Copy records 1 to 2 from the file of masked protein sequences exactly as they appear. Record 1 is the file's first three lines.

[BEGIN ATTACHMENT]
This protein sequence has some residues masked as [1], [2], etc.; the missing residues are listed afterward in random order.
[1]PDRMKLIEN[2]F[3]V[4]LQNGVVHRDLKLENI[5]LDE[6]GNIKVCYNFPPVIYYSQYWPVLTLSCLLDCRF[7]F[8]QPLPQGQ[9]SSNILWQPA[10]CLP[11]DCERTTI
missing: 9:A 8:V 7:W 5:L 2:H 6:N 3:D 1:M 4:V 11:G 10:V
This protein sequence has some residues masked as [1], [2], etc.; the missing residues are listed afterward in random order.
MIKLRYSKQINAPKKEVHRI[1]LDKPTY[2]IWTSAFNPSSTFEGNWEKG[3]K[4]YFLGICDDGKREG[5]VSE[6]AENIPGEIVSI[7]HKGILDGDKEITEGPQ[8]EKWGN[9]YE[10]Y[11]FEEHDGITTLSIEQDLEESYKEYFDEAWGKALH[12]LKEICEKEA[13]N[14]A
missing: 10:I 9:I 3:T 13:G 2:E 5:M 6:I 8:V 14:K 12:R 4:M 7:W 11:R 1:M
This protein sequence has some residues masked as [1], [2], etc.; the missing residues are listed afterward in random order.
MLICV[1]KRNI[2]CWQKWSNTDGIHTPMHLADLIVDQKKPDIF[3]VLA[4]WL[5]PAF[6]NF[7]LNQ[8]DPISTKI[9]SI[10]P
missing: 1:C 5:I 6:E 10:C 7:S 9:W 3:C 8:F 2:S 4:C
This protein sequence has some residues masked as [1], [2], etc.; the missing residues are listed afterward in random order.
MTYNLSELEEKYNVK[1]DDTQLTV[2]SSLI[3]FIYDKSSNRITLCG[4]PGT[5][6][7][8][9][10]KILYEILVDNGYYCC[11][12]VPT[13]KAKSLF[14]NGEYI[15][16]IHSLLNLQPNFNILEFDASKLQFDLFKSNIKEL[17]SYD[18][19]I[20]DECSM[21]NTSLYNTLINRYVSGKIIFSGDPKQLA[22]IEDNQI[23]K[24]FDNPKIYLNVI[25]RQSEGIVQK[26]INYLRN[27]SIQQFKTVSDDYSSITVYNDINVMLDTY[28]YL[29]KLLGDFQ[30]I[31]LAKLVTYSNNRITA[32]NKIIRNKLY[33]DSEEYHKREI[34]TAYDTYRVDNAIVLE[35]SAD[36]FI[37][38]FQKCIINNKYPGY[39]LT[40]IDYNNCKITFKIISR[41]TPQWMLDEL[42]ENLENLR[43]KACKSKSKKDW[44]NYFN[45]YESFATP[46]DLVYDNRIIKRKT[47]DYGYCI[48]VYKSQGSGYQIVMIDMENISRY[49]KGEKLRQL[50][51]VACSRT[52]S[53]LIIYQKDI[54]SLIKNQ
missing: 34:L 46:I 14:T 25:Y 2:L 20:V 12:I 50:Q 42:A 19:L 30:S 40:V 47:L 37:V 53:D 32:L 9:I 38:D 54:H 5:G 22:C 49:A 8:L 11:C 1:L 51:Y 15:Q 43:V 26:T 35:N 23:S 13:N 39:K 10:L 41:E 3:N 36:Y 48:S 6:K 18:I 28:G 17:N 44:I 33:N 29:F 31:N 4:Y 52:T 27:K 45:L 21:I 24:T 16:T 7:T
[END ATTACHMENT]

This protein sequence has some residues masked as [1], [2], etc.; the missing residues are listed afterward in random order.
[1]PDRMKLIEN[2]F[3]V[4]LQNGVVHRDLKLENI[5]LDE[6]GNIKVCYNFPPVIYYSQYWPVLTLSCLLDCRF[7]F[8]QPLPQGQ[9]SSNILWQPA[10]CLP[11]DCERTTI
missing: 9:A 8:V 7:W 5:L 2:H 6:N 3:D 1:M 4:V 11:G 10:V
This protein sequence has some residues masked as [1], [2], etc.; the missing residues are listed afterward in random order.
MIKLRYSKQINAPKKEVHRI[1]LDKPTY[2]IWTSAFNPSSTFEGNWEKG[3]K[4]YFLGICDDGKREG[5]VSE[6]AENIPGEIVSI[7]HKGILDGDKEITEGPQ[8]EKWGN[9]YE[10]Y[11]FEEHDGITTLSIEQDLEESYKEYFDEAWGKALH[12]LKEICEKEA[13]N[14]A
missing: 10:I 9:I 3:T 13:G 2:E 5:M 6:I 8:V 14:K 12:R 4:M 7:W 11:R 1:M